I am in the midst of becoming a real person, and the transition is something I’m aware of on a daily basis. (If you aren’t familiar with my definition of a real person, check out my previous blog post) One of the most obvious transitions on this road to life as a real person is the change in how I use social media.
Facebook and Twitter became very popular when I was in high school. These social media sites were places for everyone to publicize their personal lives. It was fun and exciting to post photos of you and your best friends on the beach, at parties, on Saturday night adventures to Berkeley and then crowd around your phones to tally up how many likes, favorites and retweets you got.
Readers, I can’t even begin tell you how guilty I was of posting Facebook statuses in middle school and high school that said something along the lines of “I want chocolate chip pancakes” or “My trip to the beach ended in a sunburn.” Yes, chocolate chip pancakes are awesome and sunburns suck, but does everyone really need to know about it? More importantly, do they even care? Both of those answers are no.
One of the first epiphanies I had during the early stages of my transition to a real person was that I needed to de-personalize my social media use.
Not de-personalize in the sense that I need to be boring. I mean de-personalize in the sense that not all of my Facebook friends and Twitter followers need to be told every single time I want pancakes or that I got sunburned.
As I come closer and closer to the day I graduate college, I am learning more about how to transition my social media use to be both professional and personal. And for the personal things that I do post, what amount of personal is okay. This balance between professional and personal is essential for other PR students in my position.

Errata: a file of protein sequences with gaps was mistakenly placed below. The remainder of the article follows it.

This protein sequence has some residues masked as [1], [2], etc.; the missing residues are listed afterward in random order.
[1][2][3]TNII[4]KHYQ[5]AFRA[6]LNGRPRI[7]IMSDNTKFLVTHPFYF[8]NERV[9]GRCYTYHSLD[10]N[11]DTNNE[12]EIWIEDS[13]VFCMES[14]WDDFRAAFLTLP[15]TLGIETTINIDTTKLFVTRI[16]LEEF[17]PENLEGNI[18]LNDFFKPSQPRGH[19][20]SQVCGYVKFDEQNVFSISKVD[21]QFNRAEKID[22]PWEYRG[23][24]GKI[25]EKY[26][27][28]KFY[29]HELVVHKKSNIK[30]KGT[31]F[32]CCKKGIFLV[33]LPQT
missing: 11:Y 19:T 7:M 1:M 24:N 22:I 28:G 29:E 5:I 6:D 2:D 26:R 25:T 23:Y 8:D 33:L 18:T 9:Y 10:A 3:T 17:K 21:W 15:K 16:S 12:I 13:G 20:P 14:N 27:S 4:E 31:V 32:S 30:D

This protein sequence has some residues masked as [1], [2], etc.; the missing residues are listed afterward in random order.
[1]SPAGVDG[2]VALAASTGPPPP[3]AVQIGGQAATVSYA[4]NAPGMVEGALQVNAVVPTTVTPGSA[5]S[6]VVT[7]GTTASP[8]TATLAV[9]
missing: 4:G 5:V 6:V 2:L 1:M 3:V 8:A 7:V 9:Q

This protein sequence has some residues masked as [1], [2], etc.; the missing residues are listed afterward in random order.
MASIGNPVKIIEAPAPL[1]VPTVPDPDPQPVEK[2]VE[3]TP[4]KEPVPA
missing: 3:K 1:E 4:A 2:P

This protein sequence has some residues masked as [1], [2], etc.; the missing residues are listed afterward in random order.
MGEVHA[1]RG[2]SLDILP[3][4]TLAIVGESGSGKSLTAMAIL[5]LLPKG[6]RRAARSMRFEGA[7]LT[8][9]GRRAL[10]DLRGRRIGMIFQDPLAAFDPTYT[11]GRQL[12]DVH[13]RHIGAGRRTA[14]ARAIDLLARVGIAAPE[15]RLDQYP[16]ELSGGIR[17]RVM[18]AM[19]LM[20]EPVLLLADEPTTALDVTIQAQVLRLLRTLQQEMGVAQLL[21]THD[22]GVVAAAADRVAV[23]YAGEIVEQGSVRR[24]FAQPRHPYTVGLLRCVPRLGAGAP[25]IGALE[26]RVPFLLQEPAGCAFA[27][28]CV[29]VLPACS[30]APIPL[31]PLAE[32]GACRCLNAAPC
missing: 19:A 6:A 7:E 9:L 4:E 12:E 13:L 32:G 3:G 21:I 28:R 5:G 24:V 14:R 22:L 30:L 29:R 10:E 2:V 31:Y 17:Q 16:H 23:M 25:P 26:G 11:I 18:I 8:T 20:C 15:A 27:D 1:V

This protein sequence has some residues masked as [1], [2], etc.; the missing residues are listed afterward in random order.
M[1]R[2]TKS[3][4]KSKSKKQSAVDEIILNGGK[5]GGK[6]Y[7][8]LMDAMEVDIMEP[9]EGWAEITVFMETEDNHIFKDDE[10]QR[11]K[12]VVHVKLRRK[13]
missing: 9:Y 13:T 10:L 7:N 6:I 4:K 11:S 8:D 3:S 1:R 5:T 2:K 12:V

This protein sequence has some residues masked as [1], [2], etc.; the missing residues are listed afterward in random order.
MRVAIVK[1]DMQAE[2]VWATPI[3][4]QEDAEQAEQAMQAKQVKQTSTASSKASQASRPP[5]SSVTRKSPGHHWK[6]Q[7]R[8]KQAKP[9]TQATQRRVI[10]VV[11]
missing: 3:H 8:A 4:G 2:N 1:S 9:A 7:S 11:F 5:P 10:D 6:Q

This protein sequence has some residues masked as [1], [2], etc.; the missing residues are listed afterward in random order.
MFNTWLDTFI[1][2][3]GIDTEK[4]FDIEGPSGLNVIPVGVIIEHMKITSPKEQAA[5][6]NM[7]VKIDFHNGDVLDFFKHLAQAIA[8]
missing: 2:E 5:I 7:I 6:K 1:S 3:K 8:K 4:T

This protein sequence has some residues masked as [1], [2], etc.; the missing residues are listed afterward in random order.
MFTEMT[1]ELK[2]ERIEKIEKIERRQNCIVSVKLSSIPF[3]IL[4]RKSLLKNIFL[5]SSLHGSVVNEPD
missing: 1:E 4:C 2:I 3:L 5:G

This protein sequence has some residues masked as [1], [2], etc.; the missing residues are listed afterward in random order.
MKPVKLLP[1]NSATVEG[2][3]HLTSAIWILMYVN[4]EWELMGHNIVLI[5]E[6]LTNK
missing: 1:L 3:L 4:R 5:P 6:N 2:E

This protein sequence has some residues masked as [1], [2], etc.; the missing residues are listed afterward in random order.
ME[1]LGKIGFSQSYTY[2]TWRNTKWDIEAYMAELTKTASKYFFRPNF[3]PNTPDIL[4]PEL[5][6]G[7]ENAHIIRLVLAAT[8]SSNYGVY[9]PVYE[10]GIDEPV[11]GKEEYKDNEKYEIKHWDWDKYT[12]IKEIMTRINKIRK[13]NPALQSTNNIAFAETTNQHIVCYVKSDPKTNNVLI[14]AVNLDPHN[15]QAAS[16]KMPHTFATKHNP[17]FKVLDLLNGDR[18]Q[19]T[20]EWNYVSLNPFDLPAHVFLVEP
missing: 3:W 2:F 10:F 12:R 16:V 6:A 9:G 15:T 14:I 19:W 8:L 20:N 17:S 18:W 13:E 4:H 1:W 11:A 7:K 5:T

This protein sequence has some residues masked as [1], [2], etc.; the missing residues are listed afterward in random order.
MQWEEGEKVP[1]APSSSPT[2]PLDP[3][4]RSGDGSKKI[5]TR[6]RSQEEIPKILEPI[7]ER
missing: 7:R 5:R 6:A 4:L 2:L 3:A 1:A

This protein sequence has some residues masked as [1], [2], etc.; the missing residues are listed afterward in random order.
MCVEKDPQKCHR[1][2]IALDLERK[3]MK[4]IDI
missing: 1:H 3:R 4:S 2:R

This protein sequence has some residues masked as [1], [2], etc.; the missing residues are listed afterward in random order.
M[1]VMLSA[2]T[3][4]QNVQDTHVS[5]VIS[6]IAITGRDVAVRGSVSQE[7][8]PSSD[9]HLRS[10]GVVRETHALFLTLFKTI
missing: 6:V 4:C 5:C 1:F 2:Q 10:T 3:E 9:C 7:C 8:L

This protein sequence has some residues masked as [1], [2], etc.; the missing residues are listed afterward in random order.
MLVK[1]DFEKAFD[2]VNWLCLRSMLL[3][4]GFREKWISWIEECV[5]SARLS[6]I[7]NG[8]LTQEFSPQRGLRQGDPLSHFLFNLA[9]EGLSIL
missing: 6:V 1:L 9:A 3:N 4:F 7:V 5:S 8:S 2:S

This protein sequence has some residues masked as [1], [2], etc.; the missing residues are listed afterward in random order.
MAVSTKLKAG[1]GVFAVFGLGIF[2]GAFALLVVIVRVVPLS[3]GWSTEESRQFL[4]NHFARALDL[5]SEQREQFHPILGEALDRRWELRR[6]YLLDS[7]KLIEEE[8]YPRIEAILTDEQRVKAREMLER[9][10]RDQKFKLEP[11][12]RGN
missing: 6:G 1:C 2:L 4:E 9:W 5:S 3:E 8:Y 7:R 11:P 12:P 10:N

The goal is to participate in conversation and post relevant content, but sometimes it’s just nice to share what TV show you’re watching or the lovely care package your mom sent you during finals week. When professionals are looking to hire, yes they want someone who is engaged in the professional conversation on social media, but also someone with interests and a personality that will fit into the culture of their work environment.
The personal aspect of social media is just as important as the professional, but it’s essential that you know the boundaries. CKSyme Media Group posted a great infographic that outlines the do’s and don’ts of what to post on social media and how doing social media incorrectly can cost you a job.
I vividly remember my parents saying, “Your whole life does not need to be on Facebook, your employers will look you up before they hire you!” This is one of those times when my parents were 100% right. A drunken photo on Facebook or an awkwardly personal tweet about a doctor’s appointment can cost you your job.
So, for us soon-to-be graduates, remember that even though it may be fun to share parts of your life on social media, a weirdly personal photo or tweet isn’t worth your job (or the job you weren’t hired for because of it).